“After remembering how to corner and descend on Day 1 of WTC, we hit the hills hard on Day 2 with 82 miles and 8,400 feet of climbing. The route took us over two lengthy climbs: Engineers Road and Kitchen Creek Road. We all clipped in with ambitious goals for Kitchen Creek, our first HC of training camp, and it seemed like everyone was planning to take it easy until mile 45 of the ride when we would hit the base of the 11 mile Kitchen Creek climb. Those plans were shattered once we turned onto Pine Hills Rd in Julian, into a beautiful sweeping descent shaded by beautiful trees and vistas into the canyon below. Once we hit Engineers Road, Tori and I (along with most of the team, it seemed) decided to push the pace up the 25 minute climb. It felt great to climb in warm weather, on shaded roads, and without traffic but I burned a few too many matches keeping up with Tori. We rolled along into Pine Valley, where everyone scarfed down some calories and I inhaled a few snickers bars to prepare for Kitchen Creek.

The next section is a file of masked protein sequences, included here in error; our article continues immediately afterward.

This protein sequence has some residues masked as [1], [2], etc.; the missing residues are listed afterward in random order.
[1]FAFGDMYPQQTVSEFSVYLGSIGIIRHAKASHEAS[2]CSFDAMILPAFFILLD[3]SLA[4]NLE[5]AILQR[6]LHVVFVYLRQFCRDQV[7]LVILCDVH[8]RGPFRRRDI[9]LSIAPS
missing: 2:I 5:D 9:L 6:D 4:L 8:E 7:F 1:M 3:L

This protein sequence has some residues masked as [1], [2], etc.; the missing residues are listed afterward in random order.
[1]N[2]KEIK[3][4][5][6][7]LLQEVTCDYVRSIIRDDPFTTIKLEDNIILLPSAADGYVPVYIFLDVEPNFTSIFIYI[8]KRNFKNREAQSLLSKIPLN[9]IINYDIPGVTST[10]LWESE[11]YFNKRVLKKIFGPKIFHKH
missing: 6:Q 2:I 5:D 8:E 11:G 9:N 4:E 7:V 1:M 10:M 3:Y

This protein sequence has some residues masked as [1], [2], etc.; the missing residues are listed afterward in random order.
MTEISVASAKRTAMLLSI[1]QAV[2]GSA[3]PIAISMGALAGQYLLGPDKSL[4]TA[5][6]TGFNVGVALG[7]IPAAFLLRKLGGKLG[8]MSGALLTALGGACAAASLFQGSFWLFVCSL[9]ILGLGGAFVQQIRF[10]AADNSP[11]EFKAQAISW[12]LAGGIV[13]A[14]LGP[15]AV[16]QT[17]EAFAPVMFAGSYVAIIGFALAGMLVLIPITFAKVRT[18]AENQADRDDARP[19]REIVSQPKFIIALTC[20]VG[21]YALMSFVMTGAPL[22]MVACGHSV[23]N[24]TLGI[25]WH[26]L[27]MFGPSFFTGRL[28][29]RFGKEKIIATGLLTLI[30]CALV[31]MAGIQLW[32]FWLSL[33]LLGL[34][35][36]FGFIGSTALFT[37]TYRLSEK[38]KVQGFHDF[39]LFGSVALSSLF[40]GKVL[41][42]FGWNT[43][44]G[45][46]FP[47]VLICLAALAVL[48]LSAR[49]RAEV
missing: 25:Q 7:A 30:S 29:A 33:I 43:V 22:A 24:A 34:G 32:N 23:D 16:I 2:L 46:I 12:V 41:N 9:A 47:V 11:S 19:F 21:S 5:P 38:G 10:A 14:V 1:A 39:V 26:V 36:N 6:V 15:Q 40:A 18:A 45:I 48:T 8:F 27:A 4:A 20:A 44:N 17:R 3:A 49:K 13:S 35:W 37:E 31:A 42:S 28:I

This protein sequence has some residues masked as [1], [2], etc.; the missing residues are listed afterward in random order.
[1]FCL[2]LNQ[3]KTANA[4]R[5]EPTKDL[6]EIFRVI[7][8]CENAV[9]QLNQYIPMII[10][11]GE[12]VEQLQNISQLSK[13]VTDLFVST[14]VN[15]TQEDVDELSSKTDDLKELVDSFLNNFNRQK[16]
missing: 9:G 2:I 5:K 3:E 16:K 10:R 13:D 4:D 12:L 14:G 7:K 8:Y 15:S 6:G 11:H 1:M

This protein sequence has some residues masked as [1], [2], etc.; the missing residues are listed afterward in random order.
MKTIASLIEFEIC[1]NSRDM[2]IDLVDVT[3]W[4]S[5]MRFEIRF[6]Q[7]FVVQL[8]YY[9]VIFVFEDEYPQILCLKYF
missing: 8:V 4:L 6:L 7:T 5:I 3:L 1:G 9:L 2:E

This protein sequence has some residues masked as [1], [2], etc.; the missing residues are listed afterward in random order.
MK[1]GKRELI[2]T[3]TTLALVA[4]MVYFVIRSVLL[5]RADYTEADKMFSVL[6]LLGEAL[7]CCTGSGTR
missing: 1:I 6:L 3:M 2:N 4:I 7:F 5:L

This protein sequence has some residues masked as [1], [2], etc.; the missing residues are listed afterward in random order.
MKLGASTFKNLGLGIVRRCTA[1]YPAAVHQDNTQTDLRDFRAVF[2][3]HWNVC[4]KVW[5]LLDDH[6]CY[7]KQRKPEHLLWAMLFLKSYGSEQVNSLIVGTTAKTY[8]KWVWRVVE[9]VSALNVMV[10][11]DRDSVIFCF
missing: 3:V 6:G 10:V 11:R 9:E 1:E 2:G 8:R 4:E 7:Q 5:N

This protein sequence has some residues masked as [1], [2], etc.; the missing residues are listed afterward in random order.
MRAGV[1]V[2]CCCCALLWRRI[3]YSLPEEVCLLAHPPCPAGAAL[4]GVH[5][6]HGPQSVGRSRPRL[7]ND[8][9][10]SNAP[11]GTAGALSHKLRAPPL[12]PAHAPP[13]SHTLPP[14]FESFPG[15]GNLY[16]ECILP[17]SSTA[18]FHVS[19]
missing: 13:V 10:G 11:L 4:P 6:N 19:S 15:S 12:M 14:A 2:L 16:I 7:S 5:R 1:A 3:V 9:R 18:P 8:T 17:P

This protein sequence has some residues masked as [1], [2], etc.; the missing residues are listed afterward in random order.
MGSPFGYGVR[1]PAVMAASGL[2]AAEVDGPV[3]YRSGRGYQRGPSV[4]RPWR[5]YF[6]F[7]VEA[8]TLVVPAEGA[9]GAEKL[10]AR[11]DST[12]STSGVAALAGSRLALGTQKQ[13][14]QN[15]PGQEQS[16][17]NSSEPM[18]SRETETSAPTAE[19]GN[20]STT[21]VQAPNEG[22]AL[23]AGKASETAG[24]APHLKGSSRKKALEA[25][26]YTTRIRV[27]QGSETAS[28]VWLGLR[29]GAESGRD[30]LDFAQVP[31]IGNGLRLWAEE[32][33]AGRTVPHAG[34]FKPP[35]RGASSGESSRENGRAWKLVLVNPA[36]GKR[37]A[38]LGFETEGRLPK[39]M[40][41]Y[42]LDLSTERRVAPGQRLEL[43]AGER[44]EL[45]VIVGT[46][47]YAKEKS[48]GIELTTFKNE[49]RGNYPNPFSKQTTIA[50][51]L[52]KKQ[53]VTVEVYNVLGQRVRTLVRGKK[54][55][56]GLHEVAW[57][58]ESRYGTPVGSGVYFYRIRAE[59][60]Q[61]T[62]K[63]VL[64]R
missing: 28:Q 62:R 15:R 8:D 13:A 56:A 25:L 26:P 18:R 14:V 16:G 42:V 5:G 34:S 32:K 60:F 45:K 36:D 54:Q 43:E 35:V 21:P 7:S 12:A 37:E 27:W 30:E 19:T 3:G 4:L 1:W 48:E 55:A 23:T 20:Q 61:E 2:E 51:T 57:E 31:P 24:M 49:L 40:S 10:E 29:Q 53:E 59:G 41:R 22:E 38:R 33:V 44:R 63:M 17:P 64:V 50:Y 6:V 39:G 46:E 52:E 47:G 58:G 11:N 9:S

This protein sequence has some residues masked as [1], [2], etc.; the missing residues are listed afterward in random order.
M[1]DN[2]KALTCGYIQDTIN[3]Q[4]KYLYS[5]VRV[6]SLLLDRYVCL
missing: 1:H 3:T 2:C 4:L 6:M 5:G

Amy and Emma making their way up Kitchen Creek (which is car-free!).